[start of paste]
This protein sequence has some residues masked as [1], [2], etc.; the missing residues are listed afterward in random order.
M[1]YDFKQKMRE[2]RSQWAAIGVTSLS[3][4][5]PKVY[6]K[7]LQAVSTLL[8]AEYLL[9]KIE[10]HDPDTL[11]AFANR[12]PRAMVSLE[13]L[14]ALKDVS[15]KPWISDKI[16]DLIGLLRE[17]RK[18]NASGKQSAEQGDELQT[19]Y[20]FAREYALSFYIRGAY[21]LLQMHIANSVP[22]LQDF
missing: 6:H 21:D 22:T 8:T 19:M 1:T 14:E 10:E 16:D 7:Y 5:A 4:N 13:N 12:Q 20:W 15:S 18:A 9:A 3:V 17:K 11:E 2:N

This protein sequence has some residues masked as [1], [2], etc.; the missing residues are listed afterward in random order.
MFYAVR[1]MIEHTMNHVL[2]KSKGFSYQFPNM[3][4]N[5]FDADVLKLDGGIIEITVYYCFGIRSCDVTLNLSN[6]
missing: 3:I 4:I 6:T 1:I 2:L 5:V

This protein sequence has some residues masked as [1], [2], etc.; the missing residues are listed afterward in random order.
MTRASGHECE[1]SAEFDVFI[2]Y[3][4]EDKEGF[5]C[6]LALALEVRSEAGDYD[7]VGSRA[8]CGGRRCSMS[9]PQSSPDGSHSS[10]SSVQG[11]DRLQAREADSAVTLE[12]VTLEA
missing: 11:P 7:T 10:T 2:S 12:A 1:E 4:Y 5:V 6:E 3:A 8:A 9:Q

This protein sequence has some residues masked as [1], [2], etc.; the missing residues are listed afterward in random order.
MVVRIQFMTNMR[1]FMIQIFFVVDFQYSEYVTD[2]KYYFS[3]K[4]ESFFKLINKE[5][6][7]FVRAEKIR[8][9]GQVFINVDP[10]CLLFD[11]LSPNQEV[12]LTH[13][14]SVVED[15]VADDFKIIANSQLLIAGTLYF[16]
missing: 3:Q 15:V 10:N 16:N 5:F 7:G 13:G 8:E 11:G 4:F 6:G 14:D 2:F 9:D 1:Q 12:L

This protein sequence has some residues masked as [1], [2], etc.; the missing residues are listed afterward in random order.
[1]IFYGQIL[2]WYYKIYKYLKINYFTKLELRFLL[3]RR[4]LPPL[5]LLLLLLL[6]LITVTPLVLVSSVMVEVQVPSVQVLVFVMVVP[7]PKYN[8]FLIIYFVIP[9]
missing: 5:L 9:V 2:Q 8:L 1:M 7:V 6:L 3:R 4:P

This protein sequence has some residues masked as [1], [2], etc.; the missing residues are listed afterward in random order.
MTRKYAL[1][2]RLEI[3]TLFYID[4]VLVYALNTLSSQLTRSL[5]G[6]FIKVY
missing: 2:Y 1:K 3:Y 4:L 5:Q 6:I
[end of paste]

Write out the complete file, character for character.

This protein sequence has some residues masked as [1], [2], etc.; the missing residues are listed afterward in random order.
M[1]YDFKQKMRE[2]RSQWAAIGVTSLS[3][4][5]PKVY[6]K[7]LQAVSTLL[8]AEYLL[9]KIE[10]HDPDTL[11]AFANR[12]PRAMVSLE[13]L[14]ALKDVS[15]KPWISDKI[16]DLIGLLRE[17]RK[18]NASGKQSAEQGDELQT[19]Y[20]FAREYALSFYIRGAY[21]LLQMHIANSVP[22]LQDF
missing: 6:H 21:D 22:T 8:T 19:M 1:T 14:E 10:E 16:D 7:Y 5:A 4:N 13:N 12:Q 20:W 15:S 18:A 9:A 3:V 17:K 11:E 2:N

This protein sequence has some residues masked as [1], [2], etc.; the missing residues are listed afterward in random order.
MFYAVR[1]MIEHTMNHVL[2]KSKGFSYQFPNM[3][4]N[5]FDADVLKLDGGIIEITVYYCFGIRSCDVTLNLSN[6]
missing: 3:I 4:I 6:T 1:I 2:L 5:V

This protein sequence has some residues masked as [1], [2], etc.; the missing residues are listed afterward in random order.
MTRASGHECE[1]SAEFDVFI[2]Y[3][4]EDKEGF[5]C[6]LALALEVRSEAGDYD[7]VGSRA[8]CGGRRCSMS[9]PQSSPDGSHSS[10]SSVQG[11]DRLQAREADSAVTLE[12]VTLEA
missing: 11:P 7:T 10:T 2:S 12:A 1:E 4:Y 5:V 6:E 3:A 8:A 9:Q

This protein sequence has some residues masked as [1], [2], etc.; the missing residues are listed afterward in random order.
MVVRIQFMTNMR[1]FMIQIFFVVDFQYSEYVTD[2]KYYFS[3]K[4]ESFFKLINKE[5][6][7]FVRAEKIR[8][9]GQVFINVDP[10]CLLFD[11]LSPNQEV[12]LTH[13][14]SVVED[15]VADDFKIIANSQLLIAGTLYF[16]
missing: 3:Q 15:V 10:N 16:N 5:F 7:G 13:G 8:E 11:G 4:F 6:G 14:D 2:F 9:D 1:Q 12:L

This protein sequence has some residues masked as [1], [2], etc.; the missing residues are listed afterward in random order.
[1]IFYGQIL[2]WYYKIYKYLKINYFTKLELRFLL[3]RR[4]LPPL[5]LLLLLLL[6]LITVTPLVLVSSVMVEVQVPSVQVLVFVMVVP[7]PKYN[8]FLIIYFVIP[9]
missing: 5:L 9:V 2:Q 8:L 1:M 7:V 6:L 3:R 4:P

This protein sequence has some residues masked as [1], [2], etc.; the missing residues are listed afterward in random order.
MTRKYAL[1][2]RLEI[3]TLFYID[4]VLVYALNTLSSQLTRSL[5]G[6]FIKVY
missing: 2:Y 1:K 3:Y 4:L 5:Q 6:I